Not fully satisfied, I called Rick, who is never hesitant to profess his love of Christmas Ales. He confirmed that when he was doing interviews for his book no one at Great Lakes could remember when the beer was first brewed. He then went onto say, “weird isn’t it.”

My next stop was the Great Lakes Brewing website, which if you dig down to the fact sheet for the Christmas Ale, claims that the beer was first brewed in 1992. I guess someone at Great Lakes thought it might be worthwhile to dig up the history of their best-selling brand. On the fact sheet they give the following text when speaking about the style itself: Spiced Winter seasonal beers date back to the Middle Ages when spices were used in place of hops to add flavor to beer. The style re-emerged in the late 1800s in Western Europe via mulled versions of holiday ales, and has gained a resurgence thanks to winter beers featuring seasonal spices. Spiced Winter beers tend to be stronger, darker, and warming.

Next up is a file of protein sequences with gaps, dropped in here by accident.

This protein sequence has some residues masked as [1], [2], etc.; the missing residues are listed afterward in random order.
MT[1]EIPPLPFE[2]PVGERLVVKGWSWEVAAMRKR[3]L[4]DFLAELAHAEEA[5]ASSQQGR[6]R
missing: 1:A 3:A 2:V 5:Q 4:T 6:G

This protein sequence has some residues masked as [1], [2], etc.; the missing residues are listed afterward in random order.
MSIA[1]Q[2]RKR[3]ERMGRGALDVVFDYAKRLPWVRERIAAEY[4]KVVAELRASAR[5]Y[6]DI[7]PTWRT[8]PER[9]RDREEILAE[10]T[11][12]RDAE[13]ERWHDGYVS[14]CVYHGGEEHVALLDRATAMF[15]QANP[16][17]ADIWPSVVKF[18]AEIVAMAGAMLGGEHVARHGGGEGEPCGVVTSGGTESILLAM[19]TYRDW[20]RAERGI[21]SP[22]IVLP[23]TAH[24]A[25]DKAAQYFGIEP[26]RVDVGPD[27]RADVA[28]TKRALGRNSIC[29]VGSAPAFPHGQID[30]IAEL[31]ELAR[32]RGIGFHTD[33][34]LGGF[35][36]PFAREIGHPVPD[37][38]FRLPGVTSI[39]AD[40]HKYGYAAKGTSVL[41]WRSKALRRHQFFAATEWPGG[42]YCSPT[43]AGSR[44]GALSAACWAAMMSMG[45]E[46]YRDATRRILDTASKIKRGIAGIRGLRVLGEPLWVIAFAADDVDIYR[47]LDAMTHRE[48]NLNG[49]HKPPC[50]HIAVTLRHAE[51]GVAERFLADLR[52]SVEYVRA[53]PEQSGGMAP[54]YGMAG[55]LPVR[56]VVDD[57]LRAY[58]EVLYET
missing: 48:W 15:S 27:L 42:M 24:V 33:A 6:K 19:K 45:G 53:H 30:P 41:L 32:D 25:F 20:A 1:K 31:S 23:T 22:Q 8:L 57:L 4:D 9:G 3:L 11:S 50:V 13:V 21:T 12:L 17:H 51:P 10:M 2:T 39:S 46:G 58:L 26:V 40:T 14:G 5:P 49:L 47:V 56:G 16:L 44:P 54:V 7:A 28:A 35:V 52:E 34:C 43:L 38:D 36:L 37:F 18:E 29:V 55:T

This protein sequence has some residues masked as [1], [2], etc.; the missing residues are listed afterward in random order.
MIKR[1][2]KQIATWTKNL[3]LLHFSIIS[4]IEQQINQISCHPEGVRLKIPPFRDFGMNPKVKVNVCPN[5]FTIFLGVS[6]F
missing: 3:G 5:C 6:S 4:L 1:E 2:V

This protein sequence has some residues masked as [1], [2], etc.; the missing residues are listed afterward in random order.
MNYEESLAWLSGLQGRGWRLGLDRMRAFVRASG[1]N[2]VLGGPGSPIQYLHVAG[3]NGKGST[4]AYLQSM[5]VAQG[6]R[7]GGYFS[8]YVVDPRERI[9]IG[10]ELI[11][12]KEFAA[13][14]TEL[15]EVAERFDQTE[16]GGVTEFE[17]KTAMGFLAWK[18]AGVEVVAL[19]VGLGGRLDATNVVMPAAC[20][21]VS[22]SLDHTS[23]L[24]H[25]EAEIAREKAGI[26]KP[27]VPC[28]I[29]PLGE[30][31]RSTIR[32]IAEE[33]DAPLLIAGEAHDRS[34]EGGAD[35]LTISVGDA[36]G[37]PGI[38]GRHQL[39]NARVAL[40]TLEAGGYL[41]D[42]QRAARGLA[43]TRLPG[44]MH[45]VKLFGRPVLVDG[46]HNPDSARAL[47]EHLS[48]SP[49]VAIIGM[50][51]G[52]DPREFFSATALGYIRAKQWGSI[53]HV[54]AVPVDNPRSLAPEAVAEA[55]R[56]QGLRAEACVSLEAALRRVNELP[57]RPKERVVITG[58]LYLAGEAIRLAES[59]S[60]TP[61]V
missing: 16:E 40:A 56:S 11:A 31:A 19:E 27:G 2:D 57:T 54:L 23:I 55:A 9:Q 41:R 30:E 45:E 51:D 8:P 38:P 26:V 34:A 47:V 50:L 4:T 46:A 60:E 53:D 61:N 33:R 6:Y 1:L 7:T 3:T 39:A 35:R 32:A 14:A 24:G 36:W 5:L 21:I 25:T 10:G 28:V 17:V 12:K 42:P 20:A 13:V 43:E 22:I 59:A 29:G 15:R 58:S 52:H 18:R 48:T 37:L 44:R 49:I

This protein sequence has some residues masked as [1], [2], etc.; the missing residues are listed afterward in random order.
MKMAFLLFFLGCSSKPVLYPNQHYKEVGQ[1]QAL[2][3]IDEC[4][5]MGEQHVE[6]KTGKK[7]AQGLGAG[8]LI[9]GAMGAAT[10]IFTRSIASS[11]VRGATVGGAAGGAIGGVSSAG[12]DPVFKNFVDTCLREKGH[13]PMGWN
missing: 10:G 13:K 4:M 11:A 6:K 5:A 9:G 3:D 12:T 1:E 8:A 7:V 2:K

This description would suggest, that gruits (precursors to hopped beers) and wassail, were the inspiration rather than Anchor Christmas Ale or Belgian Biere de Noël. Here I think it’s best to focus on wassail instead of gruits. Yes, people used to put spices in beer, but that tradition was simply the practice of the time. On the other hand, wassail is closely associated with the Christmas season. The idea that American Craft Breweries were trying to emulate wassail is also favored by Jeff Alworth in his description of spiced holiday beers in The Beer Bible (Workman Publishing, 2015). He also provides an intriguing wassail recipe from 1835: